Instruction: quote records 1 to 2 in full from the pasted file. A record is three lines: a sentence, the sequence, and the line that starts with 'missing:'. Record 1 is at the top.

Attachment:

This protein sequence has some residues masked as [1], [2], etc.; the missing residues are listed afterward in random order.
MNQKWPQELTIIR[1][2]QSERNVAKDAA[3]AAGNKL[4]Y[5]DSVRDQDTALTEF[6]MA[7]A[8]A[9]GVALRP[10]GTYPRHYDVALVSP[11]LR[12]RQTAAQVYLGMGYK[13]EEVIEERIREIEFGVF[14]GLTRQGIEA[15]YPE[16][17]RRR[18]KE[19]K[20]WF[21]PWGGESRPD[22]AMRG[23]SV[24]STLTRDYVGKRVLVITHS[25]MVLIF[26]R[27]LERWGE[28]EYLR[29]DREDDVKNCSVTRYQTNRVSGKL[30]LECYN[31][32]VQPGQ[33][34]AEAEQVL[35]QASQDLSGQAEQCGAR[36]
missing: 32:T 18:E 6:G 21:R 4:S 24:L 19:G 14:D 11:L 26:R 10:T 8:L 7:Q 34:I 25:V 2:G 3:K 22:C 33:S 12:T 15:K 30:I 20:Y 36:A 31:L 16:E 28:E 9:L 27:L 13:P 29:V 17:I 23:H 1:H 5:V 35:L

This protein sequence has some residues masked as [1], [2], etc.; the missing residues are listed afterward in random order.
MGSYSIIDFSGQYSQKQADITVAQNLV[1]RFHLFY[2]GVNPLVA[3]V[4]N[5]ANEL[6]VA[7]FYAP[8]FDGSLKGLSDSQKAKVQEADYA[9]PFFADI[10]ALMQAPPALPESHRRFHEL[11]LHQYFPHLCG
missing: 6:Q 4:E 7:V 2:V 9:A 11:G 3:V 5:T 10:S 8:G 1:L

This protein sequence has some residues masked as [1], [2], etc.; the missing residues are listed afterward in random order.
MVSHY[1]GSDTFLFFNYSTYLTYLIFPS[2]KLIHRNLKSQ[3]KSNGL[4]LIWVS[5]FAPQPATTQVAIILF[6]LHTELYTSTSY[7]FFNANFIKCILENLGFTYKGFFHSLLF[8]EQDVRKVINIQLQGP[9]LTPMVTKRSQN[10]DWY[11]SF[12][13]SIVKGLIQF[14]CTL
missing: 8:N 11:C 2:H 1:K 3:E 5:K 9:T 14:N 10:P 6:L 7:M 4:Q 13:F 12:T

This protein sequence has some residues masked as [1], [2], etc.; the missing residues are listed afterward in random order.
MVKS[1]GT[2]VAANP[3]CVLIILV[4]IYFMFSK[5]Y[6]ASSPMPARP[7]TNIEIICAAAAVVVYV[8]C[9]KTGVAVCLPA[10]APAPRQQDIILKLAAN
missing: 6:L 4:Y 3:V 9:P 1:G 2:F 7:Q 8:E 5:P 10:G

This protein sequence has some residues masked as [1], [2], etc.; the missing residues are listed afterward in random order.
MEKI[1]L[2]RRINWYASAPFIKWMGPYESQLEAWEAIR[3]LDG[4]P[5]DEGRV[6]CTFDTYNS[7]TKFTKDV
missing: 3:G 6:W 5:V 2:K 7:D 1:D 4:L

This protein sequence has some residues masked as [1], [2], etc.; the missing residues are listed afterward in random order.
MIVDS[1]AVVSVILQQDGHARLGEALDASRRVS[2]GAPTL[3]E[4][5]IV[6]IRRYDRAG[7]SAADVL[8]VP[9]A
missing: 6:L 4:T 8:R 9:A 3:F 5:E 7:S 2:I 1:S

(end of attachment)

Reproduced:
This protein sequence has some residues masked as [1], [2], etc.; the missing residues are listed afterward in random order.
MNQKWPQELTIIR[1][2]QSERNVAKDAA[3]AAGNKL[4]Y[5]DSVRDQDTALTEF[6]MA[7]A[8]A[9]GVALRP[10]GTYPRHYDVALVSP[11]LR[12]RQTAAQVYLGMGYK[13]EEVIEERIREIEFGVF[14]GLTRQGIEA[15]YPE[16][17]RRR[18]KE[19]K[20]WF[21]PWGGESRPD[22]AMRG[23]SV[24]STLTRDYVGKRVLVITHS[25]MVLIF[26]R[27]LERWGE[28]EYLR[29]DREDDVKNCSVTRYQTNRVSGKL[30]LECYN[31][32]VQPGQ[33][34]AEAEQVL[35]QASQDLSGQAEQCGAR[36]
missing: 32:T 18:E 6:G 21:R 4:S 24:L 19:G 14:D 11:L 26:R 10:T 8:L 7:Q 34:I 25:V 2:G 3:K 22:C 33:S 12:T 15:K 30:I 20:Y 36:A 31:L 16:E 28:E 9:L 27:L 13:P 29:V 17:I 23:H 1:H 5:V 35:L

This protein sequence has some residues masked as [1], [2], etc.; the missing residues are listed afterward in random order.
MGSYSIIDFSGQYSQKQADITVAQNLV[1]RFHLFY[2]GVNPLVA[3]V[4]N[5]ANEL[6]VA[7]FYAP[8]FDGSLKGLSDSQKAKVQEADYA[9]PFFADI[10]ALMQAPPALPESHRRFHEL[11]LHQYFPHLCG
missing: 6:Q 4:E 7:V 2:V 9:A 11:G 3:V 5:T 10:S 8:G 1:L